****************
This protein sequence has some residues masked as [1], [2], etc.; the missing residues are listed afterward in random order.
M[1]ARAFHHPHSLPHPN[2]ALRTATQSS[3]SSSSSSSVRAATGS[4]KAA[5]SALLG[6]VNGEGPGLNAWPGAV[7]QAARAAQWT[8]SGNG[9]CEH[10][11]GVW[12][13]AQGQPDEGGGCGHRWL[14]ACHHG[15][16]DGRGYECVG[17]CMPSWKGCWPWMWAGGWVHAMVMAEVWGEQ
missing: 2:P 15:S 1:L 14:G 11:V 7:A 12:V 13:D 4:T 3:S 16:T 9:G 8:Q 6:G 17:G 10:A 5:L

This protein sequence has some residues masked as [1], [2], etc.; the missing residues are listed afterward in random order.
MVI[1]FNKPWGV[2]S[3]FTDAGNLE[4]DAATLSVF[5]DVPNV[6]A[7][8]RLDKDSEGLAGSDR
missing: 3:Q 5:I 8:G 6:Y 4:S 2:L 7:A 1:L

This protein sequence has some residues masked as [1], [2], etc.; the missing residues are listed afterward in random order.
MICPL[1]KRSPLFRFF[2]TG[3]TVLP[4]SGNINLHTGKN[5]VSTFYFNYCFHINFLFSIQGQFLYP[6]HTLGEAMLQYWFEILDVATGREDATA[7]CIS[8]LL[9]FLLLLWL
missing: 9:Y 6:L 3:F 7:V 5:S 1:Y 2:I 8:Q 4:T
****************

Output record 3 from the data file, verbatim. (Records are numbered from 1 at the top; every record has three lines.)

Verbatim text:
This protein sequence has some residues masked as [1], [2], etc.; the missing residues are listed afterward in random order.
MICPL[1]KRSPLFRFF[2]TG[3]TVLP[4]SGNINLHTGKN[5]VSTFYFNYCFHINFLFSIQGQFLYP[6]HTLGEAMLQYWFEILDVATGREDATA[7]CIS[8]LL[9]FLLLLWL
missing: 9:Y 6:L 3:F 7:V 5:S 1:Y 2:I 8:Q 4:T